I still have tons of American brands on my wishlist that I have not had a chance to try yet, like Earthwise Beauty, 100% Pure, and Lovinah, but for this trip I think I did a pretty good job of sampling some of the more accessible brands as well as the locally made businesses.  Are there any you would recommend I test out on my next visit??  What would you say are a MUST when it comes to American clean beauty??  Let me know, and I will add them to my list!

And if you want to hear more about any of the products I listed above, please let me know and I may just be able to squeeze in a full length review so you can discover even more!

19 comments

  1. Great post! I am totally shocked at the lack of natural brands and the prices you mentioned because I actually thought it was huge business over there. Clearly not. I like to pick up US brands from TK Maxx such as Alba Botanica, Millcreek Botanicals, Zatik, Plantlife and Boo Bamboo (Canadian). I wish they stocked all these brands online in the UK.

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    1. it's definitely up and coming more now, but the real deal seems to mainly only be available online unfortunately, and prices can be pretty crazy! I love places like TK/TJ Maxx and similar as you can find such good products for a fraction of the cost. I do wonder if the brand themselves makes money from those sales though-- hopefully!! x

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  2. I wish the UK had more natural and green products. Great post!

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    1. the UK has tons - check Love Lula, Rare Beauty, Naturismo, or one of the other lovely online retailers if you're searching :)

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  3. This is a great post! The UK really needs to up it's game. I feel like we're getting there slowly but surely. x

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  4. It's time we had better labelling for products so we can make an informed decision on purchases

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  5. There are quiet a number of natural beauty brands in the UK which is great. I do use a mix to be honest but am working on using as many natural, organic etc products as possible.

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    1. that's fantastic - every new switch counts :) x

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  6. Angela Ricardo Bethea22 August 2018 at 21:00

    I have never tried using green products that made in UK. I think I need to try some of these natural and organic products.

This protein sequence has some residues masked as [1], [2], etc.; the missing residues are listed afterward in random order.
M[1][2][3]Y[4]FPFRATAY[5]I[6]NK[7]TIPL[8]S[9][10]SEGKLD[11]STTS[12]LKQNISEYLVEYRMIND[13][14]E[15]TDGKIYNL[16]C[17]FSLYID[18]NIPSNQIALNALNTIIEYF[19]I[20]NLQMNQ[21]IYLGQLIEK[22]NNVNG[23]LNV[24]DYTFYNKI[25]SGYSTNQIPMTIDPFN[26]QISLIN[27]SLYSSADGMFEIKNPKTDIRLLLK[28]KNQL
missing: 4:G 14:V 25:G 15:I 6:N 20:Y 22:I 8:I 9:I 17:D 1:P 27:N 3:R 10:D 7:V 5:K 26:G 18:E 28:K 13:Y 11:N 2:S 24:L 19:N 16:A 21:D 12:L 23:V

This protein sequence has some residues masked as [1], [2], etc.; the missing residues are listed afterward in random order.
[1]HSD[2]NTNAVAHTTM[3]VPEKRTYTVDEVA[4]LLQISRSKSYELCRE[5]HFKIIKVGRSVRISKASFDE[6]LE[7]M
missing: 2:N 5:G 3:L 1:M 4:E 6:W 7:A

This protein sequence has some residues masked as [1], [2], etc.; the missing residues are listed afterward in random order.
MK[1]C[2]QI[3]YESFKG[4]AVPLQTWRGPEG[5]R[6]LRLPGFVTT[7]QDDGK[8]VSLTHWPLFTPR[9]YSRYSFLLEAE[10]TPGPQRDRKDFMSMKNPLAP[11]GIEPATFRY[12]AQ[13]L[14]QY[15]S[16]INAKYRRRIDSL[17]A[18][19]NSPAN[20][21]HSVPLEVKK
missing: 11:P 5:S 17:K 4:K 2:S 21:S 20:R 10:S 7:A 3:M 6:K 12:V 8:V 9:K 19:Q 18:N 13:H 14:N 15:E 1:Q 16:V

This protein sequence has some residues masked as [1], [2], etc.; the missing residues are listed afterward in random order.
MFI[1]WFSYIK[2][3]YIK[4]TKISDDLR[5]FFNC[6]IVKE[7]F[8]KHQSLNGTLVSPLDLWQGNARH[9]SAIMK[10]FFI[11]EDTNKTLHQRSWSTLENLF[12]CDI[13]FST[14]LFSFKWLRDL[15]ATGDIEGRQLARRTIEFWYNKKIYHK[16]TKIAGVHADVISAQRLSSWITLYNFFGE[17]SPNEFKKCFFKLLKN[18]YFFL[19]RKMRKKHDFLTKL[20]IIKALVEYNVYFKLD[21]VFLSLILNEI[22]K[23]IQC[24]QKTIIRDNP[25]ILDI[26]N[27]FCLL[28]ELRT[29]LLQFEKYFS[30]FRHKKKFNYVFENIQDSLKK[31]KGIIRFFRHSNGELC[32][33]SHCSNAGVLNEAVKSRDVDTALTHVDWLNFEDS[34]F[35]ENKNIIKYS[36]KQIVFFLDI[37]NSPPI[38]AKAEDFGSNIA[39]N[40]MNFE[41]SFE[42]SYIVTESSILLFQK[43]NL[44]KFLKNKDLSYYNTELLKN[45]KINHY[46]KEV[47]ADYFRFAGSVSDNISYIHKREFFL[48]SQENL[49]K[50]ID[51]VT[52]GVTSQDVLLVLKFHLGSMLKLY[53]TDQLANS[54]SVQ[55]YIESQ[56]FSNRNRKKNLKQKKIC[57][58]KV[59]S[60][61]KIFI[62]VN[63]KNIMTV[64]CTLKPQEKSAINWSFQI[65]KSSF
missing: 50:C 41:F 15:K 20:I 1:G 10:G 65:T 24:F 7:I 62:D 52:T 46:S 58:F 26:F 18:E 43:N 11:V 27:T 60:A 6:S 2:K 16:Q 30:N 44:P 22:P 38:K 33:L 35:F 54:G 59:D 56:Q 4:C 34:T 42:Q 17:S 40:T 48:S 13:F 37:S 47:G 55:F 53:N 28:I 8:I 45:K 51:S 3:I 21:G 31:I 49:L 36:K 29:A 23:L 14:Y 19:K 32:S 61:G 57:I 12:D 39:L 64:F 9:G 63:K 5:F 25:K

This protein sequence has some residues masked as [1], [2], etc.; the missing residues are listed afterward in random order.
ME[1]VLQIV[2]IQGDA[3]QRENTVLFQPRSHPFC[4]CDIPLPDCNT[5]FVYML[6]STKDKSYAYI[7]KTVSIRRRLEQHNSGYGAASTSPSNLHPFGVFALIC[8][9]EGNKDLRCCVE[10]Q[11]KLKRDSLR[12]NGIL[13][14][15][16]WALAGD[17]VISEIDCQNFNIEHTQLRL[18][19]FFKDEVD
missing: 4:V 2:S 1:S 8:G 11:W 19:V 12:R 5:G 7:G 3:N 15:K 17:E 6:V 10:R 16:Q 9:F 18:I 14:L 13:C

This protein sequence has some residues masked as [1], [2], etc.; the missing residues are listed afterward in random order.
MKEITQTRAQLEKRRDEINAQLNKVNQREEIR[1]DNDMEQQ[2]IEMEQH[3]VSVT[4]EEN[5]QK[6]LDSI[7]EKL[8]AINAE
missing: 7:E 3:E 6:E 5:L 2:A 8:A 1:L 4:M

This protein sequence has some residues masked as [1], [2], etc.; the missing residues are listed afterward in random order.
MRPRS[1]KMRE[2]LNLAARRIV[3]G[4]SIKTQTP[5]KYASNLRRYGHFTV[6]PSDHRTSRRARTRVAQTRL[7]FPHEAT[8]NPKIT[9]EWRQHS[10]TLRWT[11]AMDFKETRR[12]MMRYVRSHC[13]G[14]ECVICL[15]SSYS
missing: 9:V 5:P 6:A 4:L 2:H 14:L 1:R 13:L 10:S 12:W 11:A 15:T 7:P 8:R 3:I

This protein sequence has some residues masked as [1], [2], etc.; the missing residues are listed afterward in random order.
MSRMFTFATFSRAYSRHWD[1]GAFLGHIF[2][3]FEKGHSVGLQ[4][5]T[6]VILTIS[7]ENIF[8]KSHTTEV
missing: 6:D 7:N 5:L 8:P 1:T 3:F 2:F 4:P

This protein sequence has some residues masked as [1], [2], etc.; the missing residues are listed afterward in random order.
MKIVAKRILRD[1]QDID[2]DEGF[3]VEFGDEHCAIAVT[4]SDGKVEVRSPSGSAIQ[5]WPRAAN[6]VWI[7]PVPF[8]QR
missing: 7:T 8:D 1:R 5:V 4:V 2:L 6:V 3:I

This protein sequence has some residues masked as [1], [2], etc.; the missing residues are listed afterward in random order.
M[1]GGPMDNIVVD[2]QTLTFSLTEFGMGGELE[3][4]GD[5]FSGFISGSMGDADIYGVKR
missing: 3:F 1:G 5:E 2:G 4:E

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  7. A really interesting post. I like Aveeno, do you know about their green credentials? They say they are naturally active so I've always thought of them as a green company

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    1. unfortunately Aveeno are another case of greenwashing- they contain minimal naturally derived ingredients and some of their products contain some real nasties like paraffin :(

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  8. This is a really informative post. I try and be as green as possible in terms of diet and using eco products when I can, but I have to admit, I haven't yet extended this to my beauty regime yet. I think it's time to now though after reading this post! x

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    1. so happy to hear you've been inspired to try switching some more products! let me know if you ever would like any advice xx

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  9. I would have thought America would have had a better selection of green beauty products and am really surprised they don't

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    1. there are loads of independent brands in the US but not so many in the bigger stores yet. hopefully that can change! x

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  10. Interesting. I think the UK is slowly getting there when it comes to skin products, and if in doubt I head to a health food shop as you can't really go wrong. I have just spend almost 6 years living in Germany, and some of there products are great, especially for kids!

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  11. Wow found this really interesting as I love Green People products in the UK and they are organic and have the official logos on them - didn't know they don't have the same regulations in the US

    Laura x

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    1. all organic certification bodies have their own rules to abide by - you can check out my post that explains it if you wish! :) https://www.theecological.co.uk/2018/05/the-truth-about-organic.html

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  12. You maybe aren't aware but you can buy Herbivore in SpaceNK stores! https://www.spacenk.com/uk/en_GB/brands/h/herbivore/?cm_re=MM-Brands-_-Brand-link-_-Herbivore